NEW YORK (Reuters) - Novak Djokovic was feeling right at home on the Arthur Ashe Stadium hardcourt on Monday, which may be bad news for anyone hoping to deny the defending champion from adding to his Grand Slam tally.
The top-seeded Serbian said the surface of the blue court during his 6-4 6-1 6-4 first round win over Spaniard Roberto Carballes Baena was very similar to last year when he picked up his third U.S. Open title.
“I didn’t notice any significant difference. It is cooler in terms of weather than it was last year,” said Djokovic, who has won four of the last five Grand Slam titles.
“I really like the conditions of the balls, the speed of the court, the weather is fantastic. You know, it’s just very enjoyable.”
Djokovic had never before faced Carballes Baena and spent the opening set figuring out his opponent before cruising home and into the second round where he will face another first-time opponent in Argentine Juan Ignacio Londero.
The 32-year-old Serbian, who has reached at least the semi-finals in every U.S. Open he has competed in since 2006, will obviously be a favourite in his next match but is not taking anything for granted.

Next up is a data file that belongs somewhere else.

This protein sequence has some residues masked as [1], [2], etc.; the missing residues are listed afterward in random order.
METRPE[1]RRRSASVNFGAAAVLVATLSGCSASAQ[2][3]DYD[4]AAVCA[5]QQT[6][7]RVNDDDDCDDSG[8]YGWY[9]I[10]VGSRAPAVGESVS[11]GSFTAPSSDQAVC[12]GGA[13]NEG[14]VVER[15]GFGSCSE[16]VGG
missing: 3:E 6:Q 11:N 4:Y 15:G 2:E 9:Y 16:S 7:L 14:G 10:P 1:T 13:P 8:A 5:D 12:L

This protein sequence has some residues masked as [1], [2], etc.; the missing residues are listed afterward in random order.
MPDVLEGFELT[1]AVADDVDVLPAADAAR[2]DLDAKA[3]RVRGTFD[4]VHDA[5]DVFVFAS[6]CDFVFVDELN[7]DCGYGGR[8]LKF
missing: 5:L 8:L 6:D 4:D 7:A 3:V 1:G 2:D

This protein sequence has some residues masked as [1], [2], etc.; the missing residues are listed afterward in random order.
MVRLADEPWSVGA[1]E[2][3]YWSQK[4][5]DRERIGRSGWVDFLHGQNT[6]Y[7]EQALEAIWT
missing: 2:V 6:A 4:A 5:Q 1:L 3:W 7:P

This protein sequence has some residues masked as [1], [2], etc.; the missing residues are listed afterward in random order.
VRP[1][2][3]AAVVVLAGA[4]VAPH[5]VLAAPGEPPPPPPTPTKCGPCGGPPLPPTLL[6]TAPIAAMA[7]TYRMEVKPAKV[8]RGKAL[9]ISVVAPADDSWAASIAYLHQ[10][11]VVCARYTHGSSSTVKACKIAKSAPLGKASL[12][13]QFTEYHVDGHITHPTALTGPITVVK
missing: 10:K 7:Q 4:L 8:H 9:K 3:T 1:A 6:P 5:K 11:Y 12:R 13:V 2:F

“I have people, analysts in my team that are responsible for providing data and information and video and data analysis on every next opponent that I play against,” said Djokovic.
“I have to do my homework. I think it’s something that is so logical and so normal. You know, it’s part of, in a way, my job as well to get myself ready for what’s coming up.”
Djokovic has a tough draw given both in-form Russian fifth seed Daniil Medvedev and five-times champion Roger Federer are among his projected opponents en route to the final.
The world number one said his mindset at this point in his career has not changed given he is two Grand Slam titles shy of Rafa Nadal on the all-time list and four away from matching Roger Federer’s record tally of 20.
“It’s no different approach than it was in the past ten years. Very motivated, very focused, very determined to do well,” said Djokovic.
“I have been in this particular situation many times in my career, and I know, you know, what feels comfortable for me, what I need to do in order to get far in the tournament.”
Reporting by Frank Pingue; Editing by Ian Ransom